Twenty years ago, Bryce Phillips started his business by buying used skis from local shops in Whistler, British Columbia and then selling them on eBay. This was the humble beginning to what is now the multi-store snow and adventure sports retailer, evo.
A few weeks ago, the brand came full circle as they bought five shops from one of Phillips’ first clients, Dave Milley – owner of Whistler Village Sports and four other well-known shops in the area.
Both brands are excited to learn from each other and explore the opportunities to come.
TransWorld Business reached out the evo founder and CEO Phillips to hear how this deal came to be.
How long have these talks between you and Dave been happening to make this partnership a reality?
A year and a half ago, I reached out to him to see if a storm that was developing in Whistler was worth chasing. Once there, we sat down for breakfast and within a few minutes, started talking about putting this deal together. Our friendship goes way back to when I used to live in Whistler …
Back in the late ’90s, I bought Dave’s entire demo fleet of used skis at the end of the season and sold them on eBay. That was right around when I started selling skis and snowboards online – which in 2001, turned into evo. I would have never imagined it would come full circle like this.
Now that evo owns these locations, what will management look like moving forward?
The entire Whistler team has joined us and all are remaining on. There are five store managers and each store has its own brand, under the Whistler Village Sports umbrella. The other stores include Excess Backcountry, Mountain Riders, Sportstop and Excess Ski and Sport.
We’ll be working with them in the months to come as we put together the long-term plan but we aren’t in a rush. We need to get it right and know that it will only be a success when we collaborate closely with the new members of our team. They’ve built great businesses and we have a lot to learn.
Will the the stores be rebranded as evo stores or will they remain under their current shop names?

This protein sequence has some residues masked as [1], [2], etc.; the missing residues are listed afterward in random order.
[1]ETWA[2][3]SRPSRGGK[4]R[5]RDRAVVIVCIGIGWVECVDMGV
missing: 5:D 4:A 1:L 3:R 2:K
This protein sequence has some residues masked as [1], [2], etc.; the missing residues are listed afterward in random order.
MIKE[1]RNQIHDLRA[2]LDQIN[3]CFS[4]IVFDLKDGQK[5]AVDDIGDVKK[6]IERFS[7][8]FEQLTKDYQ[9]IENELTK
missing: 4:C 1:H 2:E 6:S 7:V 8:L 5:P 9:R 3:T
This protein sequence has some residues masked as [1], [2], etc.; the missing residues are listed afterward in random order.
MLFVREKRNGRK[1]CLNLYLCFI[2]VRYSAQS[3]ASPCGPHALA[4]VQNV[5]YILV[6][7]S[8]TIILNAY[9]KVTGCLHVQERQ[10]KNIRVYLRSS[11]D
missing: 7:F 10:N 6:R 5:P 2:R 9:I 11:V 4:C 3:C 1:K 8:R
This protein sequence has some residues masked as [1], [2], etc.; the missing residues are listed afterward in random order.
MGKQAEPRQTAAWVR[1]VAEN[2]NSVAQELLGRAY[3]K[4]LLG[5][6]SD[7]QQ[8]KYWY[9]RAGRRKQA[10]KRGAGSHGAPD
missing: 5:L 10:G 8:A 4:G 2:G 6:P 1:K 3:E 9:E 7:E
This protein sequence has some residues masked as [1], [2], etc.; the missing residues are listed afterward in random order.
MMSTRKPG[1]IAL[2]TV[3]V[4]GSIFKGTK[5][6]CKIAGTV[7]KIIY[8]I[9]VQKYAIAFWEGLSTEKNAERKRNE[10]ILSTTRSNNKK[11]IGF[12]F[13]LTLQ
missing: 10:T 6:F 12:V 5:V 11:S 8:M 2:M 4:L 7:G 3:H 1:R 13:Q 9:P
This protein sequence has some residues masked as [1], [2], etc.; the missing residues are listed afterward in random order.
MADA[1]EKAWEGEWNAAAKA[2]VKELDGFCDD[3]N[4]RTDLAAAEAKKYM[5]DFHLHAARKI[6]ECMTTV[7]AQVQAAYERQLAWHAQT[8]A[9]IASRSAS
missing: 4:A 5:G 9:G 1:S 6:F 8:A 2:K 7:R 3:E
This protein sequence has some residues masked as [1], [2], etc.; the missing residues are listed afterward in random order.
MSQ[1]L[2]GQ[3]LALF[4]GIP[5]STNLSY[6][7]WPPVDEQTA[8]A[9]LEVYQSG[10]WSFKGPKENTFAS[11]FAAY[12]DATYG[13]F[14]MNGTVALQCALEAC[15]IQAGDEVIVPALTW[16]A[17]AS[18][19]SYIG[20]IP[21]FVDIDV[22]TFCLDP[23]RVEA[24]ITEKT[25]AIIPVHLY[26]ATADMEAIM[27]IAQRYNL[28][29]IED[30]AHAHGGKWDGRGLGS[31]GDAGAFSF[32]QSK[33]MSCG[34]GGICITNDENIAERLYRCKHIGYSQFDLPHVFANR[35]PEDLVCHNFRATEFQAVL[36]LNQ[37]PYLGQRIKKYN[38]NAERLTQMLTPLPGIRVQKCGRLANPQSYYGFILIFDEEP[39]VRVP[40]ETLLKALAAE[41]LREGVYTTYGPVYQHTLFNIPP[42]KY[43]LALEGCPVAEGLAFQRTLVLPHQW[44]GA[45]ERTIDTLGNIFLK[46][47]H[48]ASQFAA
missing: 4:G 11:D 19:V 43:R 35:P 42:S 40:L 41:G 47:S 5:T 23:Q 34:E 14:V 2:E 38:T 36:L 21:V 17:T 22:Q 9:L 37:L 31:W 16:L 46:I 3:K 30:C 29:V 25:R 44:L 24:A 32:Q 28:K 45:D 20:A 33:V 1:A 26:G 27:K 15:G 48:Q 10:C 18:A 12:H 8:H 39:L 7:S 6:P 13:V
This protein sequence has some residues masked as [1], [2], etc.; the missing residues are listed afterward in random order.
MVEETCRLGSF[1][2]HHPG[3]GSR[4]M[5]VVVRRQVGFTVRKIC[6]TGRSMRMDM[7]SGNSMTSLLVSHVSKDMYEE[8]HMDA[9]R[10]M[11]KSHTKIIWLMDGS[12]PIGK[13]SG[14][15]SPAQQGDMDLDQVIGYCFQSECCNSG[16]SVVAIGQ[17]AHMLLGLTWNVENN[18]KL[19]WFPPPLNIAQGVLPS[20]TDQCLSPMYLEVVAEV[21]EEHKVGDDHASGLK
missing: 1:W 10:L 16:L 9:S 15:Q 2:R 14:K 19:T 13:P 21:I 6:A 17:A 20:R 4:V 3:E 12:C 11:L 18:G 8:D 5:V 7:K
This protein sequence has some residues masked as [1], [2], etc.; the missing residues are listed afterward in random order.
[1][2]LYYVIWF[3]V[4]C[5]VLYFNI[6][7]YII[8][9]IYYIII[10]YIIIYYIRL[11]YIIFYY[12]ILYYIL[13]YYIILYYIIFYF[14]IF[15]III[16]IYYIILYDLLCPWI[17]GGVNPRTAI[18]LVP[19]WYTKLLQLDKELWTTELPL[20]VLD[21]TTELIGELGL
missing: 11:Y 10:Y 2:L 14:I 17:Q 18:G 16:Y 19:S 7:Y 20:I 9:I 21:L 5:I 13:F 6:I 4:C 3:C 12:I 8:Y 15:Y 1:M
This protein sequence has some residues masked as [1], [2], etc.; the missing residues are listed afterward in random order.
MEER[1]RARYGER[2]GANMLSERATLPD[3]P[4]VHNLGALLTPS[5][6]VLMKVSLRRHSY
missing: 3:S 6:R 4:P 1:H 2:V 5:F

The evo brand will definitely be represented but we do not yet know exactly what that will look like. As I mentioned, we have some planning, research and a lot of collaboration ahead in order to land on the integration plan.
Can you explain how the business strategy will evolve and how you will be working with Dave and his teams to streamline and improve the businesses?
They have been running a successful business in the mountains, a resort market for over 30 years. Needless to say, this is a lot different than running stores in the city.
We have an approach to community building, merchandising etc. that we know applies – but want to make sure that we take our time to integrate.
We have a significant digital footprint that we can leverage to shine a light on our new locations in Whistler. This will drive incremental awareness and traffic into the stores which should yield a huge win. There are so many more opportunities. For example – providing service for our customers when they are traveling to Whistler, basing more evoTrip adventures in Whistler, the list goes on …
Moreover, we have an enormous opportunity to learn from what has made them successful, taking those learnings and applying them to our existing business. Not only are there wins to be had there, but it sets us up as we consider new locations both in North America and beyond.
evo has been expanding the last few years at a fairly consistent rate and investing in brick and mortar locations – Why do you feel this strategy makes sense right now, as a lot of independent retailers are feeling challenged to compete with online sales?
For us, it’s always been about the combination of the two. They are fundamentally different and have a high impact when leveraged the right way.
There is no replacement for in-person, real-life experiences, especially given our focus on building community, as well as technical, hands-on service. At the same time, the scale and reach of the web is incredible. Our stores and site drive each other all day long so it’s about being strategic when it comes to how to pull on the various levers that work to drive traffic and deliver the experiences that differentiate evo.
Where do you see the overall ski and snowboard market headed, and what – in your opinion – are some of the ways we can improve the health of the market moving into 2019 and beyond?
While not easy, I continue to believe that specialty brick and mortar retail will thrive into the future. That said, the stores that will do well need to deliver highly differentiated experiences. That can come to life in a number of ways but it’s become very clear in our industry and beyond that you can’t simply sell stuff anymore.
Focusing on service, compelling, unique assortments and bringing people together that share passions and values are just some of the ingredients that will ensure success moving forward. As has happened over the last few years, more distribution will go away, but it’s important to remember that those that deliver a special, inviting experience will sweep up demand left on the table by those that exit.
Given your focus on under-privileged youth, are there any non-profits based in the Sea-to-Sky corridor that you are planning to partner with?
We are really excited to have already started working with Zero Ceiling. It’s an amazing organization that focuses on youth homelessness, founded by an old friend from my Whistler days, Chris Winter. We’ve just started and look forward to investing both our hours and dollars into the community. Zero Ceiling is a great, first partner whose mission aligns with ours when it comes to giving back.
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